CARACAS, Venezuela — Two more people were reported dead in Venezuela as a result of anti-government protests even as supporters and opponents of President Nicolas Maduro took to the streets on Saturday in new shows of force.
Argenis Hernandez was shot in the stomach by an angered motorist while he and a group of student protesters were manning a barricade Friday on a highway outside Valencia, Venezuela’s third-largest city and major focal point of recent unrest. He was rushed to a nearby hospital and died Saturday before dawn, local officials told The Associated Press.
Meanwhile in San Cristobal, the city that spawned the wave of unrest, 31-year-old bus driver Wilfredo Rey was shot Friday night after a group of Maduro supporters entered an anti-government neighborhood on motorcycles and began firing indiscriminately, according to Sergio Vergara, who has been running San Cristobal’s government since Mayor Daniel Ceballos, an outspoken critic of Maduro, was arrested last week on charges of fomenting violence.
With the two deaths, at least 30 people have been killed during five weeks of clashes between protesters and security forces who are sometimes joined by motorcycle-riding civilians loyal to Maduro’s socialist government. Hundreds more have been wounded and arrested.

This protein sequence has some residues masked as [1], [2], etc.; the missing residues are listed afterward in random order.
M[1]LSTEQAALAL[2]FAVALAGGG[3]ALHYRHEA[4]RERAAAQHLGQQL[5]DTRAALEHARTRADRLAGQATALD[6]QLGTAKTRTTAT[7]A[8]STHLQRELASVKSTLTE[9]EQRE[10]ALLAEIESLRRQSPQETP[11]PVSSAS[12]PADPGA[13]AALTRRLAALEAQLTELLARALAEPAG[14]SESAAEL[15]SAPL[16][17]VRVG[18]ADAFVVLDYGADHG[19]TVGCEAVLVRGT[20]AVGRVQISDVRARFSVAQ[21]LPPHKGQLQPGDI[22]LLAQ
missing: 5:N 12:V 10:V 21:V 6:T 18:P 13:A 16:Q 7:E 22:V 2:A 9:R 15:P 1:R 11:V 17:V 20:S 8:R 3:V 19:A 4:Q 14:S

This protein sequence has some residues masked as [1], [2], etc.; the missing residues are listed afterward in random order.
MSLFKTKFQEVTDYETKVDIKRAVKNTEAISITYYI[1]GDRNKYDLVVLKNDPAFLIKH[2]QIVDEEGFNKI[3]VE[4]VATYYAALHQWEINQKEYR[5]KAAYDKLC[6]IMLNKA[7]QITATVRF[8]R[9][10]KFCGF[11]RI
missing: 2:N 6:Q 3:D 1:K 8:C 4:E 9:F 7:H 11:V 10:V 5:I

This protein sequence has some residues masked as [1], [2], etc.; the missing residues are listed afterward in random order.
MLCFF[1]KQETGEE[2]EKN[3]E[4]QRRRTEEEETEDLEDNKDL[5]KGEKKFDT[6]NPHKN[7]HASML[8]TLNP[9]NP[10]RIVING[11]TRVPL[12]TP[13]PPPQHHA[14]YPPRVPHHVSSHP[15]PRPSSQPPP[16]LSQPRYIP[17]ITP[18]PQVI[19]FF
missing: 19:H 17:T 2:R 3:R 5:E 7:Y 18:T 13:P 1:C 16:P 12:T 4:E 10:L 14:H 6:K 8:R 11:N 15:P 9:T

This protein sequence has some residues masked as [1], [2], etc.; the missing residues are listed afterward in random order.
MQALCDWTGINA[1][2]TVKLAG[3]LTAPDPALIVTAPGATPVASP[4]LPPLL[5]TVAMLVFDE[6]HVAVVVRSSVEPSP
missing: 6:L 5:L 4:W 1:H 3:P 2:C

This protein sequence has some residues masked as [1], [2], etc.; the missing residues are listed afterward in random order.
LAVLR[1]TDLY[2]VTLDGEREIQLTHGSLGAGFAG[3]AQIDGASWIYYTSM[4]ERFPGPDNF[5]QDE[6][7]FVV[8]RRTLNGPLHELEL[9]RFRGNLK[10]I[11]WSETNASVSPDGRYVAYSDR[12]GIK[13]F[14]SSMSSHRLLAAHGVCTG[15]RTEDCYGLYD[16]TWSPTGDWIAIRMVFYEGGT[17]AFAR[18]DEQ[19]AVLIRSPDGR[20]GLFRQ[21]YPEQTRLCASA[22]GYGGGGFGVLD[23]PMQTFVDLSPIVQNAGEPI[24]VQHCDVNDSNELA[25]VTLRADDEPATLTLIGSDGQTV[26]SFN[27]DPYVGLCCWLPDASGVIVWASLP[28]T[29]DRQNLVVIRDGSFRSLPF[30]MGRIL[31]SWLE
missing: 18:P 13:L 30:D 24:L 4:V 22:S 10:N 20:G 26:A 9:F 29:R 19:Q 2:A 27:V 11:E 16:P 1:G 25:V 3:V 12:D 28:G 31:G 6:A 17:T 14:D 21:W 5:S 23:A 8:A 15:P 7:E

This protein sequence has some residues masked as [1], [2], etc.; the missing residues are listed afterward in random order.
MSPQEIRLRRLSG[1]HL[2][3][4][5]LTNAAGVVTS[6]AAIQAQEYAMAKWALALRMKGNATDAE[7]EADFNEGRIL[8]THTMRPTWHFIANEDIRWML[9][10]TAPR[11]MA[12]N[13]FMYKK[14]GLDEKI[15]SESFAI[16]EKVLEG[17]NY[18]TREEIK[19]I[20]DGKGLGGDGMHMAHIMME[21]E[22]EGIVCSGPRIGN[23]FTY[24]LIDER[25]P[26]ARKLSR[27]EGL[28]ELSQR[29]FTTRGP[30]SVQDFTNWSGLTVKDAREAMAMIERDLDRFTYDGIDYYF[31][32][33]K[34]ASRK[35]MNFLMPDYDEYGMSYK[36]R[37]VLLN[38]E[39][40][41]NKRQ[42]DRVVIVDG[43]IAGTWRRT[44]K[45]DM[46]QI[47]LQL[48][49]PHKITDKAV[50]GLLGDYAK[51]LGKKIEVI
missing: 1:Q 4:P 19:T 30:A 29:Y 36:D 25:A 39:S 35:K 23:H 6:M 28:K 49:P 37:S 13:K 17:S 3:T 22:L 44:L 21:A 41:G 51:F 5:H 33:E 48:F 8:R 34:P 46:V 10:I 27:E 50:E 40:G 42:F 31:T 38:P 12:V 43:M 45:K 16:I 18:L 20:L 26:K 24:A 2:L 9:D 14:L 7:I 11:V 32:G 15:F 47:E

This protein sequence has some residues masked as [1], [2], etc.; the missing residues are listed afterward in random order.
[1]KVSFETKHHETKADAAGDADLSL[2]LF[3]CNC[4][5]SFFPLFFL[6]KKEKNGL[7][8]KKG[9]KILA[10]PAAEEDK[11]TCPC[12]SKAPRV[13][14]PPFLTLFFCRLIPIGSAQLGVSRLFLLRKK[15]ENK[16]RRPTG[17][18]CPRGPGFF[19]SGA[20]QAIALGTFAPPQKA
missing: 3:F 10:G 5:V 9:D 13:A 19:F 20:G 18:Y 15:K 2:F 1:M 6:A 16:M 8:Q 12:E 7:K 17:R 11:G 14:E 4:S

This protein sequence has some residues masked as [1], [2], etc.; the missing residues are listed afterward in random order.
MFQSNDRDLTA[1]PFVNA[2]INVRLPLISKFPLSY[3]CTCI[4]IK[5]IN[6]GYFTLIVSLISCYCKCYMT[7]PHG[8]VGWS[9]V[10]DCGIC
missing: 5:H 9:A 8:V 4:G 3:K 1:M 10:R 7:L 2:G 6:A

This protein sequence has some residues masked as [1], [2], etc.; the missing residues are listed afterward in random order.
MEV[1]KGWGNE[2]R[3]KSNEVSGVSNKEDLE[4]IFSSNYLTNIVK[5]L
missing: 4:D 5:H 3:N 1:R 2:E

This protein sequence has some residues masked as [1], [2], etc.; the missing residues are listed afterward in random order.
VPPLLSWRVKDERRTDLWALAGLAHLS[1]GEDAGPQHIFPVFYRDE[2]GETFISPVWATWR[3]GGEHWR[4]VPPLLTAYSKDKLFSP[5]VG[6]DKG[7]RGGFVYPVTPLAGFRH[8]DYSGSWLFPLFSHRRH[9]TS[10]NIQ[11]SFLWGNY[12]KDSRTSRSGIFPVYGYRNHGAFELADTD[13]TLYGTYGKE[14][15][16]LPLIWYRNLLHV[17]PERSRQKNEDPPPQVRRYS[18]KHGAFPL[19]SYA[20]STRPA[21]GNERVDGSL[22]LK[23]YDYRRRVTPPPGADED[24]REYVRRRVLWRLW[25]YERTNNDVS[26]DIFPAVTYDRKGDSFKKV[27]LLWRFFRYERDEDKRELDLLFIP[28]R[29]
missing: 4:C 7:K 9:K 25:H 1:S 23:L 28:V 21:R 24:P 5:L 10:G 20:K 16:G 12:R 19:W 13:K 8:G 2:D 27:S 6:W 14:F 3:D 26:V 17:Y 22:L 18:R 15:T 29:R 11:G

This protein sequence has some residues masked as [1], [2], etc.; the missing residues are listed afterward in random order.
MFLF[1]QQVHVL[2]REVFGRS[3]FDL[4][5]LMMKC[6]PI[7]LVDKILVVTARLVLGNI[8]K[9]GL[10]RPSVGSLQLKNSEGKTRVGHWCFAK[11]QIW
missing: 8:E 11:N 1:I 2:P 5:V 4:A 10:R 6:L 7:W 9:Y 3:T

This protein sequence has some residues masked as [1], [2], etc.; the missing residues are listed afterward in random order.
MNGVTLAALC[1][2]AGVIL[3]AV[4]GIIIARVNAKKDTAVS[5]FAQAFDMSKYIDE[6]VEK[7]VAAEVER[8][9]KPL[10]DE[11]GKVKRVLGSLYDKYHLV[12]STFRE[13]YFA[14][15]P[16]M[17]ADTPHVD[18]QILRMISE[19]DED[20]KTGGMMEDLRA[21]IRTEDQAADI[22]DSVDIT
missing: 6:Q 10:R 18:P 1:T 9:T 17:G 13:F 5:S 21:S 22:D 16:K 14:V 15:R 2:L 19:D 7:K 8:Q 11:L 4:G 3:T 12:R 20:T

The threat of violence didn’t deter thousands of Venezuelans from congregating peacefully in the capital Caracas and other cities on Saturday to demand an end to the use of force against dissents by what opponents have taken to calling Maduro’s “dictatorship”. The demonstrations come a little more than a month after the arrest of Leopoldo Lopez, a leading voice of the opposition who had been urging Maduro to step down. He is charged with conspiracy and arson tied to the first wave of deadly protests.
Maduro has denounced the protests as part of a US-backed, “fascist” conspiracy to stir violence and oust him from power just a few months after his party prevailed in nationwide municipal elections. The hand-picked successor of the late President Hugo Chavez, he was expected to address another rally called Saturday in Caracas by loyalist students denouncing arson attacks that have kept several universities shut for weeks.
“This Venezuelan right-wing is especially conspiratorial and is trying to drive a hole through our democracy,” Maduro said in televised remarks Saturday.
While both sides are digging in for a prolonged battle, Venezuela’s economy continues to wobble, with many analysts now forecasting a recession this year and no end in sight for widespread shortages and galloping inflation that hit 57 percent in February.
Maduro on Friday estimated damage caused by the protests at $10 billion.